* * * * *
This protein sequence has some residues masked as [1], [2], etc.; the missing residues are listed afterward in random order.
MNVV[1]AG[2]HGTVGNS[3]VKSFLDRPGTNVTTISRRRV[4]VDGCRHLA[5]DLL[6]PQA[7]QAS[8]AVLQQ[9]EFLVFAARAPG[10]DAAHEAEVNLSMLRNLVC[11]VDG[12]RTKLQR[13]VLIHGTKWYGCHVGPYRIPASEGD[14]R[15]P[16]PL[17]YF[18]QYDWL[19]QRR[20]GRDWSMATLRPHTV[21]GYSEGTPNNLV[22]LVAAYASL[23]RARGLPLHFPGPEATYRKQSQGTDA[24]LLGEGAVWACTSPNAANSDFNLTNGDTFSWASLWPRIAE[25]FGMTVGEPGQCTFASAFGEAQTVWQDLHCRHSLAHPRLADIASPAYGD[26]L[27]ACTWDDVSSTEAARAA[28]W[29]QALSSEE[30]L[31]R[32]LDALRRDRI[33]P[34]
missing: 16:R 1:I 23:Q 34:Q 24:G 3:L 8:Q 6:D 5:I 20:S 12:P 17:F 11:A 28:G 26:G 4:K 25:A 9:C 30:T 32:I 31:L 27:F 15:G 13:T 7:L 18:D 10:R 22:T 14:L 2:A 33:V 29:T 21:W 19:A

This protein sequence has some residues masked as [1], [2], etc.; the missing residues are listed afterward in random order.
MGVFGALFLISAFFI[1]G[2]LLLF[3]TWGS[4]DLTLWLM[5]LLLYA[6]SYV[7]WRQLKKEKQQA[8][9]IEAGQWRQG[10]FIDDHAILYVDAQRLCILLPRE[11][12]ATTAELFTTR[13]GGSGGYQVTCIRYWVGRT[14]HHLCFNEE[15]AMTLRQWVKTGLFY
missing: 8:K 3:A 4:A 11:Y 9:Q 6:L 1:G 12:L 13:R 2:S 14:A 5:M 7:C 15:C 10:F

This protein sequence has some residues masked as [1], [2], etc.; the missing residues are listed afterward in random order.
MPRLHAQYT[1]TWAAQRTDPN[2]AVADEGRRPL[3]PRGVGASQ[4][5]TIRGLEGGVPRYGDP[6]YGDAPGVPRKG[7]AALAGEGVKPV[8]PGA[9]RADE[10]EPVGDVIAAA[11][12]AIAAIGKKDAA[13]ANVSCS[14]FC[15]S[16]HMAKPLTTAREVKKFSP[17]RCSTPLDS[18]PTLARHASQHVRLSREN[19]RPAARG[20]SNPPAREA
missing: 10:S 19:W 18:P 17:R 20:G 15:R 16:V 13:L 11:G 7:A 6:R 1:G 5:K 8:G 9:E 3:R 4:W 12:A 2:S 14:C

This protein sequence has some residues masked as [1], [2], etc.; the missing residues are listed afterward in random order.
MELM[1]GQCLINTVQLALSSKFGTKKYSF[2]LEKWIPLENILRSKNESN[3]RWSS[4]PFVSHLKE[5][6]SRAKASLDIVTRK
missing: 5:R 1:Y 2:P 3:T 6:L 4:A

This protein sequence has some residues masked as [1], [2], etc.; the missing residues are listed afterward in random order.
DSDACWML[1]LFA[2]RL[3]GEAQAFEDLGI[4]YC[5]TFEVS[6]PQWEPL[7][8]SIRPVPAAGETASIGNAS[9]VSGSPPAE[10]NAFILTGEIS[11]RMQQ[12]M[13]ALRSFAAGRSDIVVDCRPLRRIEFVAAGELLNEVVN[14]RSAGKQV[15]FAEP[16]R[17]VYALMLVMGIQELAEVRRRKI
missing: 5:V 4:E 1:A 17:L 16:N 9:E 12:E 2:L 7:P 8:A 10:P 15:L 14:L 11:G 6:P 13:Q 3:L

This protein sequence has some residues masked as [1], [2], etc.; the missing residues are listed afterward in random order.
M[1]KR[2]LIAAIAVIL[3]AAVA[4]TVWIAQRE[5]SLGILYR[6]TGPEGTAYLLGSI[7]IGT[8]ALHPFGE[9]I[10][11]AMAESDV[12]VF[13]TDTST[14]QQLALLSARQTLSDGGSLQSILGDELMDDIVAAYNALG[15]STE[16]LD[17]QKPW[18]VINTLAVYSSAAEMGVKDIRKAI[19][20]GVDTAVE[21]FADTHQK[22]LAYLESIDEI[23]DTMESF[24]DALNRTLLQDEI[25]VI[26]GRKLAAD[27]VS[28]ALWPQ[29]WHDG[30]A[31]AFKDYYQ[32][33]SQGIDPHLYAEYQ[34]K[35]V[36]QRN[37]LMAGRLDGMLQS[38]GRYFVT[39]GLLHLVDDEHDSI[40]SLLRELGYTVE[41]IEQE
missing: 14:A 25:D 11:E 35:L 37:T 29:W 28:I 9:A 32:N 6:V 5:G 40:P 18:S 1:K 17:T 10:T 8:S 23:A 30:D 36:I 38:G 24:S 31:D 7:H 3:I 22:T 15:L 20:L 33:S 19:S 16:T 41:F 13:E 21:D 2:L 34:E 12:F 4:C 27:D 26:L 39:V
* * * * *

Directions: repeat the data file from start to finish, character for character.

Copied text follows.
This protein sequence has some residues masked as [1], [2], etc.; the missing residues are listed afterward in random order.
MNVV[1]AG[2]HGTVGNS[3]VKSFLDRPGTNVTTISRRRV[4]VDGCRHLA[5]DLL[6]PQA[7]QAS[8]AVLQQ[9]EFLVFAARAPG[10]DAAHEAEVNLSMLRNLVC[11]VDG[12]RTKLQR[13]VLIHGTKWYGCHVGPYRIPASEGD[14]R[15]P[16]PL[17]YF[18]QYDWL[19]QRR[20]GRDWSMATLRPHTV[21]GYSEGTPNNLV[22]LVAAYASL[23]RARGLPLHFPGPEATYRKQSQGTDA[24]LLGEGAVWACTSPNAANSDFNLTNGDTFSWASLWPRIAE[25]FGMTVGEPGQCTFASAFGEAQTVWQDLHCRHSLAHPRLADIASPAYGD[26]L[27]ACTWDDVSSTEAARAA[28]W[29]QALSSEE[30]L[31]R[32]LDALRRDRI[33]P[34]
missing: 16:R 1:I 23:Q 34:Q 24:G 3:L 8:Q 6:D 5:I 20:S 12:P 17:F 11:A 28:G 26:G 4:K 25:A 9:C 30:T 32:I 31:L 27:F 15:G 13:T 7:L 18:D 10:R 22:T 14:L 2:A 33:V 29:T 21:W 19:A

This protein sequence has some residues masked as [1], [2], etc.; the missing residues are listed afterward in random order.
MGVFGALFLISAFFI[1]G[2]LLLF[3]TWGS[4]DLTLWLM[5]LLLYA[6]SYV[7]WRQLKKEKQQA[8][9]IEAGQWRQG[10]FIDDHAILYVDAQRLCILLPRE[11][12]ATTAELFTTR[13]GGSGGYQVTCIRYWVGRT[14]HHLCFNEE[15]AMTLRQWVKTGLFY
missing: 8:K 3:A 4:A 11:Y 9:Q 6:L 1:G 12:L 13:R 2:S 14:A 5:M 7:C 15:C 10:F

This protein sequence has some residues masked as [1], [2], etc.; the missing residues are listed afterward in random order.
MPRLHAQYT[1]TWAAQRTDPN[2]AVADEGRRPL[3]PRGVGASQ[4][5]TIRGLEGGVPRYGDP[6]YGDAPGVPRKG[7]AALAGEGVKPV[8]PGA[9]RADE[10]EPVGDVIAAA[11][12]AIAAIGKKDAA[13]ANVSCS[14]FC[15]S[16]HMAKPLTTAREVKKFSP[17]RCSTPLDS[18]PTLARHASQHVRLSREN[19]RPAARG[20]SNPPAREA
missing: 10:S 19:W 18:P 17:R 20:G 15:R 16:V 13:L 11:G 7:A 6:R 1:G 5:K 8:G 9:E 3:R 4:W 12:A 2:S 14:C

This protein sequence has some residues masked as [1], [2], etc.; the missing residues are listed afterward in random order.
MELM[1]GQCLINTVQLALSSKFGTKKYSF[2]LEKWIPLENILRSKNESN[3]RWSS[4]PFVSHLKE[5][6]SRAKASLDIVTRK
missing: 5:R 1:Y 2:P 3:T 6:L 4:A

This protein sequence has some residues masked as [1], [2], etc.; the missing residues are listed afterward in random order.
DSDACWML[1]LFA[2]RL[3]GEAQAFEDLGI[4]YC[5]TFEVS[6]PQWEPL[7][8]SIRPVPAAGETASIGNAS[9]VSGSPPAE[10]NAFILTGEIS[11]RMQQ[12]M[13]ALRSFAAGRSDIVVDCRPLRRIEFVAAGELLNEVVN[14]RSAGKQV[15]FAEP[16]R[17]VYALMLVMGIQELAEVRRRKI
missing: 5:V 4:E 1:A 17:L 16:N 9:E 12:E 2:L 7:P 8:A 10:P 15:L 14:L 11:G 6:P 13:Q 3:L

This protein sequence has some residues masked as [1], [2], etc.; the missing residues are listed afterward in random order.
M[1]KR[2]LIAAIAVIL[3]AAVA[4]TVWIAQRE[5]SLGILYR[6]TGPEGTAYLLGSI[7]IGT[8]ALHPFGE[9]I[10][11]AMAESDV[12]VF[13]TDTST[14]QQLALLSARQTLSDGGSLQSILGDELMDDIVAAYNALG[15]STE[16]LD[17]QKPW[18]VINTLAVYSSAAEMGVKDIRKAI[19][20]GVDTAVE[21]FADTHQK[22]LAYLESIDEI[23]DTMESF[24]DALNRTLLQDEI[25]VI[26]GRKLAAD[27]VS[28]ALWPQ[29]WHDG[30]A[31]AFKDYYQ[32][33]SQGIDPHLYAEYQ[34]K[35]V[36]QRN[37]LMAGRLDGMLQS[38]GRYFVT[39]GLLHLVDDEHDSI[40]SLLRELGYTVE[41]IEQE
missing: 14:A 25:D 11:E 35:L 37:T 29:W 28:I 9:A 32:N 6:V 5:G 40:P 18:S 1:K 17:T 10:T 8:S 23:A 30:D 36:I 38:G 24:S 31:D 7:H 3:I 22:T 15:L 20:L 33:S 19:S 16:T 41:F 13:E 21:D 2:L 34:E 12:F 4:C 27:D 26:L 39:V